5 Things to Try in Your Awareness Program in 2021

Posted on by Tom Pendergast

Do you know what really kills a security or privacy awareness program?


Boredom erodes employee engagement, as people tune out the same old training or the same old messages year after year. And boredom erodes your own interest in your work, making it a mechanical chore instead of a commitment to building employee resilience at work and at home. Boredom is no good for anybody.

Combat Boredom by Trying Something New

If you find that you’re not getting excited about the new stuff you’re going to do with your employee awareness program in 2021, maybe it’s time to try something new, to make a real departure from the way you’ve done things in the past.

Here are five things you can try to breathe new life into your awareness efforts:

Try Optimism

Maybe you’ve been leaning in on the fear a little too much and then wondering why your employees don’t come to you when they aren’t sure what to do. Here’s a clue: They associate you with negativism and punishment! Researchers are finding that while fear may give people a jolt, it doesn’t help build long-term positive behaviors.

But there are alternatives that you can use in place of fear appeals, including promoting optimism, resilience and self-regard. Make a point of converting as many fear-based statements as possible into more positive, supportive statements: turn “Cybercriminals are out to get you” into “You’re in control of your data,” for example, or “Don’t get hacked!” into “Together, we got this.” A positive attitude creates an environment in which it’s easier for people to succeed.

Try Voluntary

Maybe you’ve been requiring training because you think that’s the only way to get people to take it.

Maybe you’ve had to ramp up the consequences for not completing training over time, so now you find yourself spending hours badgering non-compliant employees and threatening punishment if they don’t take their training. What a drag for all involved!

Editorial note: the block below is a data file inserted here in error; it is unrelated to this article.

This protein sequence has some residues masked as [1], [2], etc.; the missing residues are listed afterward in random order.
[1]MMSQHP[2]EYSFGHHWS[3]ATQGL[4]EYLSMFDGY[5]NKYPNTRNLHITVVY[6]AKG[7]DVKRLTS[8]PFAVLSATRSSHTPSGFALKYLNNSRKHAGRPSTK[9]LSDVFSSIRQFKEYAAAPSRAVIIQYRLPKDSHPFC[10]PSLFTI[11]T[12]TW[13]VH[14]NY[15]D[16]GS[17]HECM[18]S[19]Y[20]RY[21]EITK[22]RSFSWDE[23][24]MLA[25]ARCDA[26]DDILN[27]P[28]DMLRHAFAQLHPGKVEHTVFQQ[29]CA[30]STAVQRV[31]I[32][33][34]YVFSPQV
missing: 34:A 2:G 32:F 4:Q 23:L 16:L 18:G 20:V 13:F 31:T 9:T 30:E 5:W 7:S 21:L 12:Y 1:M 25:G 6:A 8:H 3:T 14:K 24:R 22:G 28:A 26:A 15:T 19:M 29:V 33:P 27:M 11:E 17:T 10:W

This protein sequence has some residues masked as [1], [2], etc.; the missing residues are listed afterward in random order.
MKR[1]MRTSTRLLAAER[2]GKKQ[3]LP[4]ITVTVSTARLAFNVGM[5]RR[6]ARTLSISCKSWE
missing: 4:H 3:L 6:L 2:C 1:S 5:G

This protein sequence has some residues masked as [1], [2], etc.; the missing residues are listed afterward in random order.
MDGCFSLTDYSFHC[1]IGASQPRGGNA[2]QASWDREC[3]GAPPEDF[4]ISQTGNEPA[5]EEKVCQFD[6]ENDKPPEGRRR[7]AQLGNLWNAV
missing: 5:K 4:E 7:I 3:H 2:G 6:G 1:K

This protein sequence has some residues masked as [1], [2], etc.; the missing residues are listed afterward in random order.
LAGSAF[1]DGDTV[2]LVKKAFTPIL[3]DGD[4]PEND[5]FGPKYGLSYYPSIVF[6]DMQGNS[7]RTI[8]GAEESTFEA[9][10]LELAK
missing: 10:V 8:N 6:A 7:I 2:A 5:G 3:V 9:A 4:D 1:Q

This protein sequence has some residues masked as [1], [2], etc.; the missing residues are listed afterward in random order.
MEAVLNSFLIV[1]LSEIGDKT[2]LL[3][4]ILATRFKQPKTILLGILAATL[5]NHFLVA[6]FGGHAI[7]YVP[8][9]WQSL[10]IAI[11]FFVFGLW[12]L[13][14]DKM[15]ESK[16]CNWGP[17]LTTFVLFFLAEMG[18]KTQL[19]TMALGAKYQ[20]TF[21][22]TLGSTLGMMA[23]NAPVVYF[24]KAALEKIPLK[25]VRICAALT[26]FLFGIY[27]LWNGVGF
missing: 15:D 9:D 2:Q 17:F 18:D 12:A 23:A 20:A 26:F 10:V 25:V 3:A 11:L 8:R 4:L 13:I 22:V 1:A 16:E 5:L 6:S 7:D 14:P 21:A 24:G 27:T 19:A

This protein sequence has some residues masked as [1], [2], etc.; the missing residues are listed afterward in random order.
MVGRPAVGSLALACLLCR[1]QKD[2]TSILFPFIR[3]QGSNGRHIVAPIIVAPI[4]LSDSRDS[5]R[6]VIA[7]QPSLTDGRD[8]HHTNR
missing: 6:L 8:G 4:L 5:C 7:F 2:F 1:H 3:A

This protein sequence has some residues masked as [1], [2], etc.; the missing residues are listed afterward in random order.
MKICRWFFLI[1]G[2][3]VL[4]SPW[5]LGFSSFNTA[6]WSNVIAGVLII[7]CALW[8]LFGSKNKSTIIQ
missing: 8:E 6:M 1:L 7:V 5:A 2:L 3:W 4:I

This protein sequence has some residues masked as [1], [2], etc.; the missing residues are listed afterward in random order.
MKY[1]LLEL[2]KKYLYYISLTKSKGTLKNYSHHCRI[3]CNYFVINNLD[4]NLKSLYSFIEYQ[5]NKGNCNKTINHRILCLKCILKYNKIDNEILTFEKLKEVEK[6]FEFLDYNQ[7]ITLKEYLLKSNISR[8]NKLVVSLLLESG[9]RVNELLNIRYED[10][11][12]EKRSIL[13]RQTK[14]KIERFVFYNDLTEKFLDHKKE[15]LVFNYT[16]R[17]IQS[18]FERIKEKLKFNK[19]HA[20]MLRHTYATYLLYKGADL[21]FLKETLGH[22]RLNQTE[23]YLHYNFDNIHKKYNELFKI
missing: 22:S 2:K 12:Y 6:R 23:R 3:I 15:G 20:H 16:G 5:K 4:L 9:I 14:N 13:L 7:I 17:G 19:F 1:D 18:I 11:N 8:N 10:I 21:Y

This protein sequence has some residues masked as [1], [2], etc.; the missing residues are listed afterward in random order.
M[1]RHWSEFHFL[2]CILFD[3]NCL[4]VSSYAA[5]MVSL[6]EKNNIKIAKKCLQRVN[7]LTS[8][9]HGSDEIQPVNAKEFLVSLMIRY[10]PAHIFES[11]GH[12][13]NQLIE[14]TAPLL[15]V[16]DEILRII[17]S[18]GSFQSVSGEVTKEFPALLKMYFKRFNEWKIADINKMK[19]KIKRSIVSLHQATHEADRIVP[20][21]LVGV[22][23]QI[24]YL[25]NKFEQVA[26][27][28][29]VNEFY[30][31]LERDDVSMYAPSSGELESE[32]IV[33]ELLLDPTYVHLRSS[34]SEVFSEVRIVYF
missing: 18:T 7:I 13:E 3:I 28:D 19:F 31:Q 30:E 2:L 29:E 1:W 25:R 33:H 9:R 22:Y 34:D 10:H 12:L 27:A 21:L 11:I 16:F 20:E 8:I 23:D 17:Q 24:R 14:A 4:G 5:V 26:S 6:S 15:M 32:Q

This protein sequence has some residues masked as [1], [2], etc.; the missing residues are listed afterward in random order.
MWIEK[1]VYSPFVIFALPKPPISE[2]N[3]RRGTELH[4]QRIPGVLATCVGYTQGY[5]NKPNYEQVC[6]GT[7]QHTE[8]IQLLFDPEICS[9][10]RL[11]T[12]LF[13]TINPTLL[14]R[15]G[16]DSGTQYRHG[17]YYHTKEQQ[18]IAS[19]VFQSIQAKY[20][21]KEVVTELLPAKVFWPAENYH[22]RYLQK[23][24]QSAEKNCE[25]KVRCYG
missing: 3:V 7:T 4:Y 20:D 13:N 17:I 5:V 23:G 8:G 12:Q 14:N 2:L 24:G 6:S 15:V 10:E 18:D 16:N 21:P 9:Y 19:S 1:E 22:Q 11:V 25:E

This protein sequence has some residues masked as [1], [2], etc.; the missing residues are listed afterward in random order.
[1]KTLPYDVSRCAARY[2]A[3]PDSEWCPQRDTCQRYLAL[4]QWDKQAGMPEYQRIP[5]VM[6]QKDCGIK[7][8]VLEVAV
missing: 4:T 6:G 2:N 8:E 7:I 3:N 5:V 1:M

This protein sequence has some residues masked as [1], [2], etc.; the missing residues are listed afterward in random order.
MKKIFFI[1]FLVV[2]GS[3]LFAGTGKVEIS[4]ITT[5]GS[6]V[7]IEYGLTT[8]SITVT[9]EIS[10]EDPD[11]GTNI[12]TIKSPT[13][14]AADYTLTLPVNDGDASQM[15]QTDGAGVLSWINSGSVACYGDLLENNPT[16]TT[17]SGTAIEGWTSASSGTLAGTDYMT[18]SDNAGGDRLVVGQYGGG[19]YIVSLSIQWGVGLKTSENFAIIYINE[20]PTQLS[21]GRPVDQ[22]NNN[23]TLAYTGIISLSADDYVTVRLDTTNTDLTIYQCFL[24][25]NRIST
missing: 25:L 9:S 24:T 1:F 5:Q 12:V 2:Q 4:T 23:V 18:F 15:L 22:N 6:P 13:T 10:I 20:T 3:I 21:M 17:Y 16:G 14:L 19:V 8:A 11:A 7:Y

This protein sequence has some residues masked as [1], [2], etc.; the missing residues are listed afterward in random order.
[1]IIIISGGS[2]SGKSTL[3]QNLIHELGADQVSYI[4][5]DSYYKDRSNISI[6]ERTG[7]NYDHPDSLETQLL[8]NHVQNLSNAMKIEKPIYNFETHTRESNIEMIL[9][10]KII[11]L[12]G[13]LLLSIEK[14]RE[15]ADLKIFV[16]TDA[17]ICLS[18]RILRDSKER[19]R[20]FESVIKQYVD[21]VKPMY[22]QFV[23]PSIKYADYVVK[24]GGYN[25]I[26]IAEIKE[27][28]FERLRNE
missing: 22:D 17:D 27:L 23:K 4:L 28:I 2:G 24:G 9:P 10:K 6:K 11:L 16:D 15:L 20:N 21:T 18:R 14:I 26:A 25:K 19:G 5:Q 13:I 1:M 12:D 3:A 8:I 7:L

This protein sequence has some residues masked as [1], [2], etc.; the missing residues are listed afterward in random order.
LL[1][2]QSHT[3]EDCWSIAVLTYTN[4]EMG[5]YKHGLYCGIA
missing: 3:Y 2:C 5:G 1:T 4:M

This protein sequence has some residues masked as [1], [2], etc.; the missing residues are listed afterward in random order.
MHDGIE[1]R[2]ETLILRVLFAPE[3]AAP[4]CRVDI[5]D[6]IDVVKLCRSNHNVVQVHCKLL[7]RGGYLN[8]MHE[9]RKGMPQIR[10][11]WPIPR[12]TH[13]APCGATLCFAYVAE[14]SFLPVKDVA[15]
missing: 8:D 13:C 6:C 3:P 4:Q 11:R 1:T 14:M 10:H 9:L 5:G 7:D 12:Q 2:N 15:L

What would happen if you made all training voluntary? If you didn’t offer enjoyable, worthwhile training, you’d likely see your completion rates fall way off. But making training voluntary provides you with a powerful incentive to make it worth people’s time.

Make Them Laugh

Adding humor to security awareness content seems to be all the rage these days.

But your CISO wants to play it straight. “Cyberattacks are serious business,” he insists. “We can’t have people joking around about serious threats.” And so you keep your training and your other communications somber and matter-of-fact.

People learn things in different ways: some like to read, some like to watch video; some like serious, some like funny. When you mix up your styles and your modes of communications, you open yourself to reaching different people.

Some worry that humor is “too subjective,” that one person’s funny is another person’s offensive. Of course, you’ll need to read your company culture and avoid the truly offensive, but don’t give up the idea that your company will resist the power of humor.

Make a Commitment to Get Shorter in 2021

There is a raft of evidence around the power of brevity. It’s why TED Talks are 18 minutes long, why the average business video is 4.07 minutes long and why marketing giant HubSpot recommends that videos for social media should be between 30 seconds and 2 minutes. While there’s no one right answer, the general principle is: shorter is better.

Why? It fits into the gaps in people’s workdays, so they don’t have to set aside a big chunk of time for it. Shorter content is generally offered in ways that are easier to share—and encouraging the social transmission of cybersecurity skills makes it easier for you to build a cybersecurity culture.

Get Personal

If there’s one thing the past year has taught us, it’s that the line between the cybersecurity skills we need at work and those we need at home is blurry. So if your training and awareness program confines its advice and its examples and (especially) its imagery to the office environment, it’s time for an overhaul.

Start connecting business and personal cybersecurity skills so that your employees will find your material relevant and meaningful.

Whatever You Do, Do Something New

The best thing you can do for yourself and your employees is to try something new in your awareness program in 2021. The new things that you bring to your program will help capture employee attention with their novelty, and if you do it right, they’ll find your message more engaging and relevant than ever before. 

Tom Pendergast

Chief Learning Officer, MediaPro

Human Element

security awareness

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